Second top US nuclear missile commander fired over misconduct
General in charge of land-based nuclear missiles removed for 'misbehaviour'
The United States Air Force fired a general in charge of all land-based nuclear missiles, the second time in a week that a senior commander of the country's nuclear arsenal has been let go for allegations of personal misconduct.
Major General Michael Carey, commander of the 20th Air Force, was removed from his job "due to a loss of trust and confidence in his leadership and judgment," said Brigadier General Les Kodlick, an Air Force spokesman.
Air Force officials said Carey has been under investigation since this summer for allegations of "personal misbehaviour" but would not specify what prompted his firing.
Pressed by reporters at a Pentagon news conference on Friday, Kodlick said the case did not involve drugs, sexual misconduct, gambling or any form of criminal activity. However, a defence official, speaking on condition of anonymity, said the misbehaviour was "alcohol-related".
"We wanted to make it very clear it wasn't operations-related," Kodlick said.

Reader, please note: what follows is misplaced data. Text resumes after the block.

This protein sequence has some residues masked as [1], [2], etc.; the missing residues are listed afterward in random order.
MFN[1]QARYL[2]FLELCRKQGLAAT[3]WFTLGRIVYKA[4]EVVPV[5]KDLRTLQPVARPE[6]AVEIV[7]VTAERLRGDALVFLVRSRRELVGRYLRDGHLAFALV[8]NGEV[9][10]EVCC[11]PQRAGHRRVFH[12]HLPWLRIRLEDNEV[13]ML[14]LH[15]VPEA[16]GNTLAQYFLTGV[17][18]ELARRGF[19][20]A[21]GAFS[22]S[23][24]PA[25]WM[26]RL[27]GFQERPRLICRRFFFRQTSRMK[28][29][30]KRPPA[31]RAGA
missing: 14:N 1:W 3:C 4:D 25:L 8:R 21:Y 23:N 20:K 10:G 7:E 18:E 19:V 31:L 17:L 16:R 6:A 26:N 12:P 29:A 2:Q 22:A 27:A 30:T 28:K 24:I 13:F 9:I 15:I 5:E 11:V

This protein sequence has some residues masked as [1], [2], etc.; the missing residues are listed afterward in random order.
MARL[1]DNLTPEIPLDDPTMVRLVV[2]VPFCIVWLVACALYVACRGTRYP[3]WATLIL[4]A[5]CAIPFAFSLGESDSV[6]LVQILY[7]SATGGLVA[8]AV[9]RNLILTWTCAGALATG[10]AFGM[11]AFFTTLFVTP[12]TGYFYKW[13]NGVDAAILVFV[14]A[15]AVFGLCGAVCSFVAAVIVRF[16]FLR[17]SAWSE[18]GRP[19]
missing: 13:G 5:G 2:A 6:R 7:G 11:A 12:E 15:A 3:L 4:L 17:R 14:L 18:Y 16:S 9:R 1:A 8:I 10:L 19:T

Carey's firing comes two days after the navy announced it had fired a three-star admiral serving as the deputy commander of the US Strategic Command, which oversees all nuclear-armed missiles, bombers and submarines.
In that case, Vice Admiral Tim Giardina remains under investigation by the Naval Criminal Investigative Service after he was allegedly caught using US$1,500 in counterfeit gambling chips by a casino in the state of Iowa. The casino is near Strategic Command headquarters in Omaha, Nebraska.
The 20th Air Force is responsible for operating intercontinental ballistic missiles. Overall, the air force maintains about 450 Minuteman IIIs missiles at three bases in the states of North Dakota, Wyoming and Montana.
The air force said Carey's alleged misconduct occurred during a temporary duty assignment away from the 20th Air Force headquarters in Wyoming, although officials declined to say where it happened, or when.
Air force officials said Carey's actions had not compromised the security or effectiveness of their nuclear arsenal.
The air force has been dogged by concerns about its management of nuclear forces.
In August, the air force relieved a colonel in charge of a nuclear-weapons unit at Malmstrom Air Force Base in Montana, citing a "loss of confidence" in his leadership. In June, a commander in charge of training missile crews at Minot Air Force Base in North Dakota was fired after an unusually large number of launch operators performed poorly on tests.
In 2008, then-Defence Secretary Robert Gates fired the air force's top general and civilian leader after a series of nuclear gaffes occurred, including an incident in which a B-52 bomber crew flew across the country loaded with nuclear warheads.
Additional reporting by Agence France-Presse